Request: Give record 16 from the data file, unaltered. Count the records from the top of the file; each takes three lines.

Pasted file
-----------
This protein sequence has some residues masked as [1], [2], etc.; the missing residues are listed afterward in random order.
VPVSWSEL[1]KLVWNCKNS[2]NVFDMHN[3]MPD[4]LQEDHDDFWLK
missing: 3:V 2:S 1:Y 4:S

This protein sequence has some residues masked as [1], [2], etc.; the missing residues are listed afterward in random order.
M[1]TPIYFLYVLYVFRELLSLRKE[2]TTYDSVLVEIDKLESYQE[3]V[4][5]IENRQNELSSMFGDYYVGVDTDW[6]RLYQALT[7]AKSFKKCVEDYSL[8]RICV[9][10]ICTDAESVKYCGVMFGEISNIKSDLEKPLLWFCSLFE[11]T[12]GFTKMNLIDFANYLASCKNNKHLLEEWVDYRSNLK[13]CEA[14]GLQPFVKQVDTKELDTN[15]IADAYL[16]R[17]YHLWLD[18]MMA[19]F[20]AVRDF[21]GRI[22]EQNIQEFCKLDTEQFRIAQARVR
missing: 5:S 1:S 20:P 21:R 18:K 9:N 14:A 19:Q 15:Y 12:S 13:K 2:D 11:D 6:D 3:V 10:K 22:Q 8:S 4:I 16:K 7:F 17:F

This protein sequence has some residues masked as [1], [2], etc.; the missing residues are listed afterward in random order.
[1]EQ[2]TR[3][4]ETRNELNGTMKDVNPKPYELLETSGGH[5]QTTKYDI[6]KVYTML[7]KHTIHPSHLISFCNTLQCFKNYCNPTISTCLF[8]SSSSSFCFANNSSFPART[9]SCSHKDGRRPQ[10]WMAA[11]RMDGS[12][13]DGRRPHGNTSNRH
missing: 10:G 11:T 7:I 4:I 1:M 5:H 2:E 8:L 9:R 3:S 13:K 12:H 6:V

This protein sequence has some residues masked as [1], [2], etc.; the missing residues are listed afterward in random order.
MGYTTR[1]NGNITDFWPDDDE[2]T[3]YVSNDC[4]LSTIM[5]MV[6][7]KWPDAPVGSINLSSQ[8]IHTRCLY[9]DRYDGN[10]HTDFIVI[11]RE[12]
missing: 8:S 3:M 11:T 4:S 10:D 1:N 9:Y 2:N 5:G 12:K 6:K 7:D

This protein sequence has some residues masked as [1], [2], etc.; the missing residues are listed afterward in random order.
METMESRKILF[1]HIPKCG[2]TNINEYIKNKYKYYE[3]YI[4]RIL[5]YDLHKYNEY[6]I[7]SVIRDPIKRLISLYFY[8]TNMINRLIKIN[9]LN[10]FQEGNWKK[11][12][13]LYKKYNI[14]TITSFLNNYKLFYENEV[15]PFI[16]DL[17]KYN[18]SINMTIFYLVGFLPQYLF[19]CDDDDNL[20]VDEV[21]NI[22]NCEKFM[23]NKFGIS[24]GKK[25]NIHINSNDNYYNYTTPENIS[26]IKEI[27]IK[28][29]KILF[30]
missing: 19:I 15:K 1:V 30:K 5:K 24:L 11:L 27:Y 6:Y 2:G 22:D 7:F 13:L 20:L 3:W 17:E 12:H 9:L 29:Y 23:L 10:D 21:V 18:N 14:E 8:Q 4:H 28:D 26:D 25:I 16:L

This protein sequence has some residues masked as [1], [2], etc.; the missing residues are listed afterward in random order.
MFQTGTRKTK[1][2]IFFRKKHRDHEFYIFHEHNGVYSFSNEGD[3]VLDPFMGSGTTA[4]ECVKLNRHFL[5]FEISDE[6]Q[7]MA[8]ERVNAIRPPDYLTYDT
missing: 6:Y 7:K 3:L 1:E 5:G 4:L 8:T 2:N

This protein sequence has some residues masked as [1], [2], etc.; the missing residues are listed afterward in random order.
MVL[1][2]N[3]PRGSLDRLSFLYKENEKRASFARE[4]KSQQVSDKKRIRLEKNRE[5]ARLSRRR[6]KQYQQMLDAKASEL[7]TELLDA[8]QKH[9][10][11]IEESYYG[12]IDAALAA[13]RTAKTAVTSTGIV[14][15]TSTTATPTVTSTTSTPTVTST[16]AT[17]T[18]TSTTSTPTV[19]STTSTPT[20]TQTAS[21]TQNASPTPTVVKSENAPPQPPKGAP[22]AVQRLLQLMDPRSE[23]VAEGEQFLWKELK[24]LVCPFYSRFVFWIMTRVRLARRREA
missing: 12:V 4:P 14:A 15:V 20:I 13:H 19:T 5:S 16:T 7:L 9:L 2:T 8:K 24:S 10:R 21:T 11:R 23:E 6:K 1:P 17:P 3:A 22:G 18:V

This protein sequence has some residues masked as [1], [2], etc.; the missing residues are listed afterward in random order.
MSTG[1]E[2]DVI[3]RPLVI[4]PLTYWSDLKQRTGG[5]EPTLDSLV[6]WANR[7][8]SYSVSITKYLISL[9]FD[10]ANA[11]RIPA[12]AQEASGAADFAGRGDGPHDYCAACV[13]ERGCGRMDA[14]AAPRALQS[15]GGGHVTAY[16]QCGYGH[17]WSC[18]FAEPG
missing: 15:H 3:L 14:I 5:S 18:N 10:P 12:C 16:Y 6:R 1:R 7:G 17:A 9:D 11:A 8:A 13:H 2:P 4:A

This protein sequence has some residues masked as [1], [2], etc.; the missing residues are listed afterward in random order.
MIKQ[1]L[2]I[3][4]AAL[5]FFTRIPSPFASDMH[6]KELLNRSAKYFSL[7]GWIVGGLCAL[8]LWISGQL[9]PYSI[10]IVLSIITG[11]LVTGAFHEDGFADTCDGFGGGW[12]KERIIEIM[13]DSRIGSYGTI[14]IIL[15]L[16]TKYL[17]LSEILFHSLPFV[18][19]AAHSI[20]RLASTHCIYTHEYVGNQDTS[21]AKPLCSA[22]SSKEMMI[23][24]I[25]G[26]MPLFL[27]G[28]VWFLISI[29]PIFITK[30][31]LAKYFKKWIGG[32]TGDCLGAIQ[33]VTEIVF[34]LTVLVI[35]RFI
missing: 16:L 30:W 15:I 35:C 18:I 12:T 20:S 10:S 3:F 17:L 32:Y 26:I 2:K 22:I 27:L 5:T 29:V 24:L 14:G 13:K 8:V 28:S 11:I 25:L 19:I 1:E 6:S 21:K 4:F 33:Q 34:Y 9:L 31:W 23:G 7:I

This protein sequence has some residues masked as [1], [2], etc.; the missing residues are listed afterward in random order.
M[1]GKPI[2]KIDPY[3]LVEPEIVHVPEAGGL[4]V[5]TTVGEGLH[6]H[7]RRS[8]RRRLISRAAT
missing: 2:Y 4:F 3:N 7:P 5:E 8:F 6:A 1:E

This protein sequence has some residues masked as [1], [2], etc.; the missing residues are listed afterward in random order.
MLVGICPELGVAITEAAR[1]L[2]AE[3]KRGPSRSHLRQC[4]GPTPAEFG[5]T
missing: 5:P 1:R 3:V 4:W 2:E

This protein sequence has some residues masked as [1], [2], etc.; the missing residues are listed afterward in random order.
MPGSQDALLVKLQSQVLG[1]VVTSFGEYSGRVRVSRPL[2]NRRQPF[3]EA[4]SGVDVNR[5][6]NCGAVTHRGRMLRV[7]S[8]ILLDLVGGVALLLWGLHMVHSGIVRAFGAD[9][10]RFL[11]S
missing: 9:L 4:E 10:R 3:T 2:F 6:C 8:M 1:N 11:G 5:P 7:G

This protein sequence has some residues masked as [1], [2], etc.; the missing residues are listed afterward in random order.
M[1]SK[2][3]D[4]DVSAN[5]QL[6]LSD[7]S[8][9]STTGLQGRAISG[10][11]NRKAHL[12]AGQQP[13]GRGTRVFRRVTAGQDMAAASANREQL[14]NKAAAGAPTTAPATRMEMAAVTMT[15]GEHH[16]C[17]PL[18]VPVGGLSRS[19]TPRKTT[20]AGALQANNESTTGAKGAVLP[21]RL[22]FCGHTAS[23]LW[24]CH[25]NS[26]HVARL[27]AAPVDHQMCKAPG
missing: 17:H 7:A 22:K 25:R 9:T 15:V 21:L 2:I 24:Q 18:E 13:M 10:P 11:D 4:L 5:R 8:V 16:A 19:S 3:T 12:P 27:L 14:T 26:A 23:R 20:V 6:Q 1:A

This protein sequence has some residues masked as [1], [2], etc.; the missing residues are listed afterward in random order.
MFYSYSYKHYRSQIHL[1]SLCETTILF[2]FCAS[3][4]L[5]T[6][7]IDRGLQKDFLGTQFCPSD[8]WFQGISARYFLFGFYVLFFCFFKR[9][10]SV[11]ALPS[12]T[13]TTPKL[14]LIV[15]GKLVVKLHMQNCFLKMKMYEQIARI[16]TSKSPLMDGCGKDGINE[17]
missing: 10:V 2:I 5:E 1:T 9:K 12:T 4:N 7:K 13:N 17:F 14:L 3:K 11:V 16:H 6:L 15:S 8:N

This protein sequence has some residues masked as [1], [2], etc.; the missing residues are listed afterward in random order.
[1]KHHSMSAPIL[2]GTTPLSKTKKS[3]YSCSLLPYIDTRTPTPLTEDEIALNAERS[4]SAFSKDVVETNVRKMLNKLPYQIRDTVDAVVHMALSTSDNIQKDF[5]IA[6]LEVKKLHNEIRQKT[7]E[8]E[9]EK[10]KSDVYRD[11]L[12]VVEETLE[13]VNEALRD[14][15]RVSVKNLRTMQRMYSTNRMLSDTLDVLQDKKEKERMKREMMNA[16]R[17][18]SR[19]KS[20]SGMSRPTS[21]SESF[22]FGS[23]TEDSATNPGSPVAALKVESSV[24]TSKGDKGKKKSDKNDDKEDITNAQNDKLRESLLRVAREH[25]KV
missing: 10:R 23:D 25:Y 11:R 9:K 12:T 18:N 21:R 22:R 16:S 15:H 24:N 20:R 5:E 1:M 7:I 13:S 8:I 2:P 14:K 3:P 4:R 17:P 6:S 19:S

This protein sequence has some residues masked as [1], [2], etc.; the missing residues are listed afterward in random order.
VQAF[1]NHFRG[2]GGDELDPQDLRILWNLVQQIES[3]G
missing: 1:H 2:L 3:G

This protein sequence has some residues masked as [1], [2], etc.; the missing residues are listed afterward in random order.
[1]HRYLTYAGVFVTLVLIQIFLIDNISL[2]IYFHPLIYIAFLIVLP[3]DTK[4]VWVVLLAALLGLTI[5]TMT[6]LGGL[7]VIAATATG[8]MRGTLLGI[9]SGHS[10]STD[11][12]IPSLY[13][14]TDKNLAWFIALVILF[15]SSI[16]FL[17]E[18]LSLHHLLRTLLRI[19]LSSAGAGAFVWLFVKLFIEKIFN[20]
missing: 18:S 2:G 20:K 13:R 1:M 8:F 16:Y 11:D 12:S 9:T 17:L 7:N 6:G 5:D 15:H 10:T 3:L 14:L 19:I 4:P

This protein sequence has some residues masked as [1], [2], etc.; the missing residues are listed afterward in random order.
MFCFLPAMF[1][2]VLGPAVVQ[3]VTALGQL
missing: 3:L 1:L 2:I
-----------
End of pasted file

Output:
This protein sequence has some residues masked as [1], [2], etc.; the missing residues are listed afterward in random order.
VQAF[1]NHFRG[2]GGDELDPQDLRILWNLVQQIES[3]G
missing: 1:H 2:L 3:G